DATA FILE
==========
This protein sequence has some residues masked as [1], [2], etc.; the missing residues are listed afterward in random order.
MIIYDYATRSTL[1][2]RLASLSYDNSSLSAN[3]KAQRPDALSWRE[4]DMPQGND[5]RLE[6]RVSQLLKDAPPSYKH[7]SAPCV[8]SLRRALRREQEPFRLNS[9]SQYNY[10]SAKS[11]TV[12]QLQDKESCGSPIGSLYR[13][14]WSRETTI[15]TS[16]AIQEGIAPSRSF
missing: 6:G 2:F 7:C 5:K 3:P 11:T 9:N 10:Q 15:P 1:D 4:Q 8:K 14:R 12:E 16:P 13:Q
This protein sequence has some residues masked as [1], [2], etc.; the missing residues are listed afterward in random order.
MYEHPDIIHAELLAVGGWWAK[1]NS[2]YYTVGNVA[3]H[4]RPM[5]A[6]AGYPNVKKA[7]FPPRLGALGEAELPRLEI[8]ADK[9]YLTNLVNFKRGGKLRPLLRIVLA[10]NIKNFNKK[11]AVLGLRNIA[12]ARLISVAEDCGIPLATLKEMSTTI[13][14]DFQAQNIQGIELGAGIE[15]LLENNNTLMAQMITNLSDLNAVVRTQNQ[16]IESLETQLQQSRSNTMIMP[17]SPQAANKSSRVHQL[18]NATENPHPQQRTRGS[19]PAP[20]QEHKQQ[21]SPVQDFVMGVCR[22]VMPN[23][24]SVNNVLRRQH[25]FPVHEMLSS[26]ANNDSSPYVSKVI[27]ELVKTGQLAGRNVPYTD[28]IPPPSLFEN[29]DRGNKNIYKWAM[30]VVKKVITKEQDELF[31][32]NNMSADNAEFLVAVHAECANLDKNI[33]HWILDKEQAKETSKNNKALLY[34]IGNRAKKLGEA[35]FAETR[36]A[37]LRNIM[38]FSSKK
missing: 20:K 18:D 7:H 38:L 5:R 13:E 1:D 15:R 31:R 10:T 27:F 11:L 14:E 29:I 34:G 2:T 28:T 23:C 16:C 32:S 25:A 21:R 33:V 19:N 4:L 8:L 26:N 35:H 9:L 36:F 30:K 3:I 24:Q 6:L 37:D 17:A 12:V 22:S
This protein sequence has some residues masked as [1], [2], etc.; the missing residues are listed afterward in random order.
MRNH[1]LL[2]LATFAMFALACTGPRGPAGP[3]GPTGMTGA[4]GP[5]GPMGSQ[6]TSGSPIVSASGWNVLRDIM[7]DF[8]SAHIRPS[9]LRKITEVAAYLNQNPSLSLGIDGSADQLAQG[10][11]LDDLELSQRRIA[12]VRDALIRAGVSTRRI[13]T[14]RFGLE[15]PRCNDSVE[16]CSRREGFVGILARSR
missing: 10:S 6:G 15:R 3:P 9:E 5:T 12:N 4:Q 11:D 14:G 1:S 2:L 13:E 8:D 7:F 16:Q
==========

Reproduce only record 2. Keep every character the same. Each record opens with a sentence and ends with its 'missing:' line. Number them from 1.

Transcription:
This protein sequence has some residues masked as [1], [2], etc.; the missing residues are listed afterward in random order.
MYEHPDIIHAELLAVGGWWAK[1]NS[2]YYTVGNVA[3]H[4]RPM[5]A[6]AGYPNVKKA[7]FPPRLGALGEAELPRLEI[8]ADK[9]YLTNLVNFKRGGKLRPLLRIVLA[10]NIKNFNKK[11]AVLGLRNIA[12]ARLISVAEDCGIPLATLKEMSTTI[13][14]DFQAQNIQGIELGAGIE[15]LLENNNTLMAQMITNLSDLNAVVRTQNQ[16]IESLETQLQQSRSNTMIMP[17]SPQAANKSSRVHQL[18]NATENPHPQQRTRGS[19]PAP[20]QEHKQQ[21]SPVQDFVMGVCR[22]VMPN[23][24]SVNNVLRRQH[25]FPVHEMLSS[26]ANNDSSPYVSKVI[27]ELVKTGQLAGRNVPYTD[28]IPPPSLFEN[29]DRGNKNIYKWAM[30]VVKKVITKEQDELF[31][32]NNMSADNAEFLVAVHAECANLDKNI[33]HWILDKEQAKETSKNNKALLY[34]IGNRAKKLGEA[35]FAETR[36]A[37]LRNIM[38]FSSKK
missing: 20:K 18:D 7:H 38:L 5:R 13:E 1:D 15:R 31:R 10:T 27:F 11:L 14:E 29:I 34:G 2:T 28:T 23:C 16:C 32:S 25:A 21:R 33:V 19:N 4:L 8:L 26:N 35:H 9:L 36:F 30:K 3:I 24:Q 6:L 37:D 17:A 12:V 22:S